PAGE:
It's sad that in a cautionary tale about a man gradually adjusting his principles to survive and eventually flourish within a fascist society, that character would also become more tolerable as a human being. At the beginning of István Szabó's Mephisto (1981), "provincial matinee idol" Hendrik Hoefgen (Klaus Maria Brandauer) has manic dreams of being a revolutionary theater director and leaving his little town blues behind (in Hamburg). His thespian energy is so incredibly extra that it's hard to imagine how his colleague Otto Ulrichs (Péter Andorai) and mistress Juliette Martens (Karin Boyd) put up with him for more than two minutes. But when his performance on a Berlin stage is noticed by a rising Nazi official and his career is kickstarted with help from the party apparatus, his mercurial personality starts to give way to a more measured one, as he has to carefully toe the line between his commitment to his friends and his public support for the regime.
Based on Klaus Mann's novel, which in turn is a paper-thin fictionalization of the life of stage-and-screen star Gustaf Gründgens, Mephisto treads a morally ambiguous terrain where Nazism isn't the clear-cut bogeyman of Hollywood lore. Part of a counter tradition that stretches from Konrad Wolf's Lissy (1957) to R.W. Fassbinder's Berlin Alexanderplatz (1980), it shows us people getting seduced by Nazism not because they're already raving anti-Semites or ultra-nationalists, but because the movement was so skilled at making itself appealing in ways that seemed non-ideological. In Mephisto, high-ranking party members are simply "important men" with connections, and forming relationships with them is a matter of career-building. Szabó is asking point blank: what would you do in Hendrik's position?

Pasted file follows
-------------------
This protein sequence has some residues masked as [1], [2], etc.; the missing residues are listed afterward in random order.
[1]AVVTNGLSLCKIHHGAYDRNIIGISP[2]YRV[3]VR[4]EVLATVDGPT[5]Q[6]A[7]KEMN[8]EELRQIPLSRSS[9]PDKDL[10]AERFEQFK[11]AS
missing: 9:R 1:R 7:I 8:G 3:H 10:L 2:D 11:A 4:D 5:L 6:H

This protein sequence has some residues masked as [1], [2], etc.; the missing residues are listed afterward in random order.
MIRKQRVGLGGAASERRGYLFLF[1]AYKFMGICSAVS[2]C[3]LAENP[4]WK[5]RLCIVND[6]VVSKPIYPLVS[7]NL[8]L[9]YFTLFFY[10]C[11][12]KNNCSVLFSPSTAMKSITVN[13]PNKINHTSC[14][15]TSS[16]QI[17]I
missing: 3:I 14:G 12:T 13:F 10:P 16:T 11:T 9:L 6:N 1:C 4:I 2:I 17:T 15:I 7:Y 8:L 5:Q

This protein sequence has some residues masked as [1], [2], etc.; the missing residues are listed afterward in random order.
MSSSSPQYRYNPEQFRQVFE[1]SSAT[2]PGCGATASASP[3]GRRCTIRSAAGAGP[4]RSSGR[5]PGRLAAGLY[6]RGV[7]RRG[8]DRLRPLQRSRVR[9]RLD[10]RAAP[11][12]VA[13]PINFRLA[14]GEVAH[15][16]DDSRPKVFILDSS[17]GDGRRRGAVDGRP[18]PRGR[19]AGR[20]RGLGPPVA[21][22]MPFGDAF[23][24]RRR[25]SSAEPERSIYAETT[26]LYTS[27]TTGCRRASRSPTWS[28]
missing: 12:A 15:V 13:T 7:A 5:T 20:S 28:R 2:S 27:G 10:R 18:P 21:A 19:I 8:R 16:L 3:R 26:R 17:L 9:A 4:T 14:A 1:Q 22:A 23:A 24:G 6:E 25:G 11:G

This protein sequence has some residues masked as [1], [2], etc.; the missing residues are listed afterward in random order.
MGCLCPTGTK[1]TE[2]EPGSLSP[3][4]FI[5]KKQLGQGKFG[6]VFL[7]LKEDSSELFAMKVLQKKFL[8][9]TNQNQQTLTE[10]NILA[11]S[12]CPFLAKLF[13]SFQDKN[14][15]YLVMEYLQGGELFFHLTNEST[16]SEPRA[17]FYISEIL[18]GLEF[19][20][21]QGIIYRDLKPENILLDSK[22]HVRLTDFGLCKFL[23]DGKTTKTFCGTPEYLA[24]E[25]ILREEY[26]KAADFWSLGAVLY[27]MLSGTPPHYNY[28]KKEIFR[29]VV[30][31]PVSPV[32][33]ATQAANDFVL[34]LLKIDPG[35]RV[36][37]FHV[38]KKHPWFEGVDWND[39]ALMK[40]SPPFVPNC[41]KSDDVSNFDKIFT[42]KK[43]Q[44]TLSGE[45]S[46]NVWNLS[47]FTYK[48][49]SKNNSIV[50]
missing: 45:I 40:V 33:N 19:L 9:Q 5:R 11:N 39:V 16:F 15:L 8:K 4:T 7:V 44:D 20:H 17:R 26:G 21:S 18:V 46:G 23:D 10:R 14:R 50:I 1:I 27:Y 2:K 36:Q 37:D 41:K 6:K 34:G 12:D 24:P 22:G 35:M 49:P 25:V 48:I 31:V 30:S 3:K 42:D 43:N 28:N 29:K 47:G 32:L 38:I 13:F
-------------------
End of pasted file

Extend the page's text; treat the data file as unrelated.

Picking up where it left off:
In a scene of chilling banality, Hendrik hears about the Nazis winning the majority in the national elections and instantly starts trying convince his wife Barbara (Krystyna Janda) that the regime change won't have any effect on cultural life in Germany. She realizes what a big deal it is and starts planning her move abroad, but Hendrik pooh-poohs her: "There are still opposition parties, no? They'll make sure he doesn't get too big for his boots." Of course Hendrik's analysis would turn out to be tragically mistaken, but because he lacks the benefit of historical hindsight we feel we can't fully blame him. This is the film's true horror: making a liberal society's cross-dissolve into fascism seem perfectly reasonable, utterly unremarkable, and almost inevitable.